While much of the world was fixated on Beijing and the Olympics over the weekend, flamenco lovers were rewarded with fireworks of their own as the New World Flamenco Festival got off to a steamy start at the Irvine Barclay Theatre.

For this seventh edition, dubbed, "Somos Flamencos" ("We Are Flamencos"), co-founder and artistic director Yaelisa cherry-picked a group of Spain-based dancers and musicians to present a world-premiere commission of the same name. Most of the performers proved familiar, with each a star in his or her own right (guitarists and singers as well), and solos dominating the proceedings.

Yaelisa's short opening number -- danced in silence, save for some pesky cellphone chirping -- was accented by quivering shoulders and her signature rippling fingers, but seemed strangely mimetic.

The mood quickly turned, however, into a testosterone-fueled stompfest, as David Paniagua attacked the floor with machine-gun precision to the sensitive sounds of guitarists Ricardo Rivera and Miguel Pérez. In a kind of call-and-response mode with singers Manuel Malena, David Lagos and El Picuo, Paniagua then ripped into a frenzied series of turns and backward kicks before removing his velvet jacket.

Yaelisa's more sculptural solo, "Taranto," allowed her to display a lusciously arched back as prelude to an accelerated polyrhythmic show of flashing feet. A wall of sound -- heightened by the singers wailing from some deep, mystical place -- flowed into a musical interlude that also featured the earthy vocalese of Encarna Anillo, her plaintive moans a hotbed of pleasure and pain.

A compact Andrés Peña (the Joe Pesci of flamenco), lunged with primal authority in "Martinete." Unleashing a fusillade of stampings that countered upraised arms, Peña whipped through dizzying turns with a bullish swagger.

While more interaction between the dancers would have been desired, the solo bar was raised by María José Franco, whose troupe opened the 2007 festival. In an anti-diva statement (or perhaps a sartorial nod to going green), José Franco first appeared in last year's gown, albeit showing some serious mettle in the heavily feathered orange frock, before donning a lacy black number. Slicing the air with determined arms, her hair flying, José Franco exploded with unbridled passion and sinewy bends, an alluring fireball of pent-up emotions.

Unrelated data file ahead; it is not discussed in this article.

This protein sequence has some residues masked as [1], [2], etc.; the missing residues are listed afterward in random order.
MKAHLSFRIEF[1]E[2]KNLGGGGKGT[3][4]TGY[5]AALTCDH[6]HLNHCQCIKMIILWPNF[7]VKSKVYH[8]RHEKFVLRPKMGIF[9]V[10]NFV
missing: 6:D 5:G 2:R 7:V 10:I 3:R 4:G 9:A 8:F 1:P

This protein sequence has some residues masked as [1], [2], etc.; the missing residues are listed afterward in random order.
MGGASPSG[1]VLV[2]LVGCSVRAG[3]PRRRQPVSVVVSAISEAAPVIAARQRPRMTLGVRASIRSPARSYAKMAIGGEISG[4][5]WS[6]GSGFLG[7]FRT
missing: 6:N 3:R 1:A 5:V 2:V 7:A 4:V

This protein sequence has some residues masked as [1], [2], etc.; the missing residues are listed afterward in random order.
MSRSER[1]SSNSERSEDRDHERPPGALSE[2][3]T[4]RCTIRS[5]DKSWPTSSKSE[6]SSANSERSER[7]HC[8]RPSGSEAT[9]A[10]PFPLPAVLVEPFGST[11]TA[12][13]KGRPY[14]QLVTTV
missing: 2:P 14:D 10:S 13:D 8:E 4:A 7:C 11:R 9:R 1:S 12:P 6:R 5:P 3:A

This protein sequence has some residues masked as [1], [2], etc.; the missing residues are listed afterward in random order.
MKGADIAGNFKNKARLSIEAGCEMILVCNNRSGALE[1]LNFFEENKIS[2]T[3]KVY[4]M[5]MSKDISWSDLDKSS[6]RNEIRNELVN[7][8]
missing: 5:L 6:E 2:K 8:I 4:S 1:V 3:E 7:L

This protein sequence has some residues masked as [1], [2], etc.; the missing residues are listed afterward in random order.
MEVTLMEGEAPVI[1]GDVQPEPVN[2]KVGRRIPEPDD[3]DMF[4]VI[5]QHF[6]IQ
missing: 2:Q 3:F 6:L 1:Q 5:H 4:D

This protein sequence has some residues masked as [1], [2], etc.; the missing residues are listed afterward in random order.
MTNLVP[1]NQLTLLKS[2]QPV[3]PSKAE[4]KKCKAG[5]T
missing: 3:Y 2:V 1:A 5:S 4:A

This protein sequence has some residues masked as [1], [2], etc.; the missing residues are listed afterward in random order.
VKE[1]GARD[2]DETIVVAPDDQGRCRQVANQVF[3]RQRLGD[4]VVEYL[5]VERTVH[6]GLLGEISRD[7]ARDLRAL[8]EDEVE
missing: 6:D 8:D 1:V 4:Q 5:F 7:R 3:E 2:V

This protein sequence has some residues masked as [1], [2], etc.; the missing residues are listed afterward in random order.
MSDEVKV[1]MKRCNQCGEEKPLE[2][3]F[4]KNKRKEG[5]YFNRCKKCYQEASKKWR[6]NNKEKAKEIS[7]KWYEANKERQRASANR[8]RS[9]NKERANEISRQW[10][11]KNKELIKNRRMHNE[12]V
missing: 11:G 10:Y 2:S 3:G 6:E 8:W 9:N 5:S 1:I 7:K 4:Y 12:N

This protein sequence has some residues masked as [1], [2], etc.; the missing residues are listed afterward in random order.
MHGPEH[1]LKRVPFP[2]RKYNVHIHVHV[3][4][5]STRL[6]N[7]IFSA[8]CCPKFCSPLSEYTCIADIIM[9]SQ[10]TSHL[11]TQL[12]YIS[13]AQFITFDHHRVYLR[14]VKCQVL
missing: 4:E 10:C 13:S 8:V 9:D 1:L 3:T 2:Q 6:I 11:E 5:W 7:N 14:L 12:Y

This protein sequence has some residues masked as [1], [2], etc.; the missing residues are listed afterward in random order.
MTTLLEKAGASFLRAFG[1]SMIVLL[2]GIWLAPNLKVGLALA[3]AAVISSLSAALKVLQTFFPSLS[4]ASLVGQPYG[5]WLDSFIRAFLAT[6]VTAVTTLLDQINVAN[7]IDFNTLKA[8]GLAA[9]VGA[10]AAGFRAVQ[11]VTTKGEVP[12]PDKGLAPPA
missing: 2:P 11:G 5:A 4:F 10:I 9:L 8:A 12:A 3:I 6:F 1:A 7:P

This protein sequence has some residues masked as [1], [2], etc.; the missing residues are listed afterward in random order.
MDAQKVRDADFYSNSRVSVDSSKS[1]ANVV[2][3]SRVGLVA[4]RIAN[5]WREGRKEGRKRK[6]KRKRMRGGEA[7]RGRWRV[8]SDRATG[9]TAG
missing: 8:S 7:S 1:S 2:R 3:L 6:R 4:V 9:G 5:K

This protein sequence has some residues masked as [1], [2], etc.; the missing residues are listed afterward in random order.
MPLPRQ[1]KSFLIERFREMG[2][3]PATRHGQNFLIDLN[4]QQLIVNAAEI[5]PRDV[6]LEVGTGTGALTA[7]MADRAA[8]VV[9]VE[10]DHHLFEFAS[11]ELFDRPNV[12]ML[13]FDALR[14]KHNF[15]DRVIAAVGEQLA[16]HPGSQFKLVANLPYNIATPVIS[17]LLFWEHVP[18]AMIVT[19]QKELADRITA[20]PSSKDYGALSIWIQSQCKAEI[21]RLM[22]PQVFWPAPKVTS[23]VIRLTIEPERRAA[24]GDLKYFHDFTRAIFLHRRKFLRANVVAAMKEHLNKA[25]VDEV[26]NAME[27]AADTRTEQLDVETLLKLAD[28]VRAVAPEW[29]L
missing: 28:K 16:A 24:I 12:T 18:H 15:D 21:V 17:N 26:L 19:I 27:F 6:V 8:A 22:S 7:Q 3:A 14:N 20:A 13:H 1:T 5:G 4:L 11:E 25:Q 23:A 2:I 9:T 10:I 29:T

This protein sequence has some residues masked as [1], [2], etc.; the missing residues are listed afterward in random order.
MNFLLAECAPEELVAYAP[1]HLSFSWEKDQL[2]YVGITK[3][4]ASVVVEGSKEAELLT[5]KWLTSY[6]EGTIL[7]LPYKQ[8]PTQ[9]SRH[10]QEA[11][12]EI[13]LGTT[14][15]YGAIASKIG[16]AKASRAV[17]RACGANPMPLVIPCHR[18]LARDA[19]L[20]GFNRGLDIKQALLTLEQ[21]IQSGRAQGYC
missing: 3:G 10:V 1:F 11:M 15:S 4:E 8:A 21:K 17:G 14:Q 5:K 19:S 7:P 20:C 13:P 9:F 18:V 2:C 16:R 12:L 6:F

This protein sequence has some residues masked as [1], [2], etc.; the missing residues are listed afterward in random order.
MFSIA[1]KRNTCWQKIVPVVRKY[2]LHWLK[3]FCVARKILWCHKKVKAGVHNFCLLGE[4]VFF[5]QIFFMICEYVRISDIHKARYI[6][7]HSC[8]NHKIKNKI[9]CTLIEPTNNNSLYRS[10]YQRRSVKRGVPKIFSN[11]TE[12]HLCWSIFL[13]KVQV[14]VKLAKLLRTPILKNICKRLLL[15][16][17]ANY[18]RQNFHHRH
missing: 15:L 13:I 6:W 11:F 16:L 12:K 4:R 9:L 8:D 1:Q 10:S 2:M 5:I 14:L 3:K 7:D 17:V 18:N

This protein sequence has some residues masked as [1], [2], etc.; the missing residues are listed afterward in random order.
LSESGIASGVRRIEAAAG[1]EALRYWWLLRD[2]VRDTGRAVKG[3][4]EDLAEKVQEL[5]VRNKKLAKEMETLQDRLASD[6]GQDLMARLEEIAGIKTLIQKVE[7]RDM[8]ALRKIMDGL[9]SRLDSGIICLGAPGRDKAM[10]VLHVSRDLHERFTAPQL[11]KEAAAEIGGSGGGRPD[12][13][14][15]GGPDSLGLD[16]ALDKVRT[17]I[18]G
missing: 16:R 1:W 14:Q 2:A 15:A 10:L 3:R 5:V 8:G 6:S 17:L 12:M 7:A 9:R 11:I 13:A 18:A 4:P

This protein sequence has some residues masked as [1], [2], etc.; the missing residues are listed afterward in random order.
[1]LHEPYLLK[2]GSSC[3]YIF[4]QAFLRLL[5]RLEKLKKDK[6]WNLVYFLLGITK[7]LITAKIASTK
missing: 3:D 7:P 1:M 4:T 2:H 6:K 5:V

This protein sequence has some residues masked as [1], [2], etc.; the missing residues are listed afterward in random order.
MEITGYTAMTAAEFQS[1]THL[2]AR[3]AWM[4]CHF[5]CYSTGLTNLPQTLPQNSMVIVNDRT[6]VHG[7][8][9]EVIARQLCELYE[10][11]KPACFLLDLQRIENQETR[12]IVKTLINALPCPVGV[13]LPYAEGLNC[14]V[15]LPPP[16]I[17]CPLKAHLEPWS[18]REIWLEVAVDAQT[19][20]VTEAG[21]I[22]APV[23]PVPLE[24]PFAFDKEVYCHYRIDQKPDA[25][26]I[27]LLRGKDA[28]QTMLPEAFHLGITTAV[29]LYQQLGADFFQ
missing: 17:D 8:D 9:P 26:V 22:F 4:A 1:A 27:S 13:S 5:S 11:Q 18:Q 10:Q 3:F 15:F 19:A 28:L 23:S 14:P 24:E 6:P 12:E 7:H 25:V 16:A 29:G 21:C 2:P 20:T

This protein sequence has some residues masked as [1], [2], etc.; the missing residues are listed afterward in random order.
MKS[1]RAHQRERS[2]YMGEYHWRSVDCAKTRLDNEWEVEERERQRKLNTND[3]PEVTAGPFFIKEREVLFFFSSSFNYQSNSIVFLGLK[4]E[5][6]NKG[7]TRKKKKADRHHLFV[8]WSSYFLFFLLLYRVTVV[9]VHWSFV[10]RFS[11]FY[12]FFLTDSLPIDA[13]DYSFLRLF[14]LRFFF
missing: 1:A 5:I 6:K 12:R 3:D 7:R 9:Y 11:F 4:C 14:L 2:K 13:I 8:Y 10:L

Juan Ogalla's commanding presence also riveted. Stalking the stage stallion-like, the statuesque Spaniard sported a business suit -- one punctuated, that is, with a polka-dot ascot. Dazzling with sharp, jabbing footwork, Ogalla had a haughty demeanor that was belied by a dimpled smile, sensually curling hands and hurricane legs. Indeed, his fleet feet refused to calm down, the percussive heel-toe action in "Alegrías" an Olympian achievement by any standard.

Closing the two-hour program with "Fin de Fiesta," the company, which also included guitar ace Eugenio Iglesias, came together with a scorching bang, Yaelisa and Ogalla holding each other's waists in a noble, if brief, pas de deux. It may have been a slow burn, but "Somos Flamencos" turned up the sizzle, topping it with a big helping of duende (soul).

"Somos Flamencos" performs Tuesday and Wednesday, 8 p.m., $33-$100. Also, Antonio El Pipa Flamenco Company performs Friday, Saturday, 8 p.m. and next Sunday, 6 p.m. $38-$100. All performances at Irvine Barclay Theatre, 4242 Campus Dr., Irvine. (949) 854-4646. www.thebarclay.org or www.ticketmaster.com